Amending or Ending a Section 173
A Section 173 Agreement is a legal contract made between Council and another party or parties under Section 173 of the Planning and Environment Act 1987.
A landowner is normally the other party to the Agreement, while in some cases a third party, such as a referral authority, may also be involved.
An agreement provides for continuous restrictions or on-going requirements on the use or development of the land.
Section 177 and Section 178 of the Planning and Environment Act 1987 set out circumstances in which agreements may be ended or amended.
One such method is by obtaining the written consent and agreement of all parties to the agreement. However, this can take time and may be impossible to achieve if there is opposition to the proposal or many parties are involved.
In these cases, you can apply to Council to amend or end a Section 173 Agreement and have it removed from the land title. The process for applying to amend or end an agreement is explained in the relevant question below.
Depending on the complexity of the Agreement, the amending / ending proposal will be dealt with by Council officers, and may be referred to Council’s solicitors if required.
A statutory fee applies to an application to consider a proposal to amend or end a Section 173 agreement.
Please consult the following website for information on the fees relevant to your proposal - Planning and Subdivision Fees - See table 4 - Regulation 16.
If Council’s solicitors are required to be consulted, you will be responsible for covering any such costs additional to the application fee - you will be provided with an estimate of costs prior to any review being undertaken.
- An Amending / Ending Section 173 Agreement Application Form is submitted to Council along with the required supporting documentation and a statutory fee.
- The application is considered by Council officers who conduct referrals as required.
- The applicant and owner are notified by Council officers as to whether Council agrees ‘in principle’ to the proposal.
- If Council decides that it does not agree 'in principle' to a proposal to amend or end an agreement, the matter will not proceed, and the agreement will remain in place unchanged.
The applicant does not have the ability to apply to the Tribunal to review this decision.
- If Council does agree ‘in principle’ to a proposal to amend or end an agreement, the proposal must be advertised to all parties to the agreement and any other persons to whom Council considers the decision to amend or end the agreement may cause material detriment.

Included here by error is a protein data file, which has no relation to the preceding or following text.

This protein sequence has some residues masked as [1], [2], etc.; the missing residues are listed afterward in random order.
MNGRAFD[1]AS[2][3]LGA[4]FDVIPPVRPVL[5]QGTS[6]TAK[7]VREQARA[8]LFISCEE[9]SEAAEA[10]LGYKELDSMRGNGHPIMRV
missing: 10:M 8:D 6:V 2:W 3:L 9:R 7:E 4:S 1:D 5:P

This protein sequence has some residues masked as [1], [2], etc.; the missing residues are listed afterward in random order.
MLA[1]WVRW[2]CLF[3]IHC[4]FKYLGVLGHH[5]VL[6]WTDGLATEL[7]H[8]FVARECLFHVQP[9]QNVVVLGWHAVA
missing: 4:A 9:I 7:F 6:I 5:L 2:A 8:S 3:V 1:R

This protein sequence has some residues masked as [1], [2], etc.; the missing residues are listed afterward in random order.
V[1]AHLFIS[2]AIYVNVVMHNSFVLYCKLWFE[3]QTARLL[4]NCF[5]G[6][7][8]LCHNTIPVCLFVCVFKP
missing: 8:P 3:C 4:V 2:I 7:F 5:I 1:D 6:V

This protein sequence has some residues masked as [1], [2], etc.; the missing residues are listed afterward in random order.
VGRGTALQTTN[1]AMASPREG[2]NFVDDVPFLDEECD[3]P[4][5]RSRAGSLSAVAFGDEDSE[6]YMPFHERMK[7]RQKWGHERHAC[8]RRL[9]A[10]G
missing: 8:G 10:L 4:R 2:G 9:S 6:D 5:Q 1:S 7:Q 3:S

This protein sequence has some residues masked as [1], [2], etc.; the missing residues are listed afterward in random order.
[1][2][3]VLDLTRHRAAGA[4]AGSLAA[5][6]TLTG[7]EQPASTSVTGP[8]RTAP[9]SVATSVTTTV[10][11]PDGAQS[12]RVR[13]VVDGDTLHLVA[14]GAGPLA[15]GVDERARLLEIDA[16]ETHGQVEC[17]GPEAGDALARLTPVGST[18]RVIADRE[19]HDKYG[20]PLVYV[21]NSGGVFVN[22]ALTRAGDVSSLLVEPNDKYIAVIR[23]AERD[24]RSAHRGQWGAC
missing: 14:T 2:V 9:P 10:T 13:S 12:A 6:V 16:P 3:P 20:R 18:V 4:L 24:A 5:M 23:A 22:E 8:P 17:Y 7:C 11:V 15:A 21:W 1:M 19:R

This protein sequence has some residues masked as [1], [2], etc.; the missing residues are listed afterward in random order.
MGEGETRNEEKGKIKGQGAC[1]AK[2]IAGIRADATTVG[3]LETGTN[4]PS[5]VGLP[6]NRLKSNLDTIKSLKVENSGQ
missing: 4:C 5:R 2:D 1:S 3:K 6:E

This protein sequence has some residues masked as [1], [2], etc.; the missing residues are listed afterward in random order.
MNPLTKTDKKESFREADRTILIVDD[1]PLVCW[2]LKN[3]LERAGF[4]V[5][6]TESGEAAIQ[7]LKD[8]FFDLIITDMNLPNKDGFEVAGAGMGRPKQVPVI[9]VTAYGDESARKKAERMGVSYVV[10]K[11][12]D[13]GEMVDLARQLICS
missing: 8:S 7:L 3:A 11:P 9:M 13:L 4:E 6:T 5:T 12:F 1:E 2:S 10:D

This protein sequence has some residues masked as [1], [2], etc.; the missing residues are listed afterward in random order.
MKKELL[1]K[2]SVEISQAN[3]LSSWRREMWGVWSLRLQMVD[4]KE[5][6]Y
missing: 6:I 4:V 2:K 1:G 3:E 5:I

- This advertising process will commence within 21 days of Council giving notice to the applicant that it agrees ‘in principle’ to the proposal and lasts for a period of at least 14 days.
- Advertising may include placing a sign on the land concerned, publishing a notice in newspapers generally circulating the area, giving notice personally or by post, or any other way considered appropriate.
- If an objection or submission is lodged during the advertising period, Council will give notice of its decision on the application to both the applicant and each other person that made an objection or submission.
If no objection or submission is lodged, Council will give notice of its decision to the applicant only.
- Council’s decision on the application may be any of the following:
- amend or end the agreement in accordance with the proposal;
- to amend or end the agreement in a manner that is not substantially different to the proposal;
- to amend or end the agreement in a manner that is substantially different to the proposal (will require notice of the revised proposal as if it were a new proposal); or
- to refuse to end or amend the agreement
- If Council decides to amend or end an agreement, it will not proceed to implement any changes until:
- At least 21 days after the giving of notice of its decision to amend or end an agreement: or
- Where an application for review has been made within the 21 days, until the matter has been determined by the Tribunal.
- It is the applicant’s responsibility to take the required documentation to the Land Titles Office for registration and to ensure that the agreement is registered in a timely manner.
Any change or ending of a Section 173 Agreement must be registered on the title to the land to which it applies, in accordance with the requirements of the Planning and Environment Act 1987.
This ensures that all future land owners are aware of, and bound by, the requirements of the Section 173 Agreement.
Any costs associated with the registration of the agreement are entirely the responsibility of the applicant.
- Once the Section 173 has been registered at the Land Titles Office, the applicant is required to send Council a copy of the Land Use Victoria Lodgement Report confirming the registration.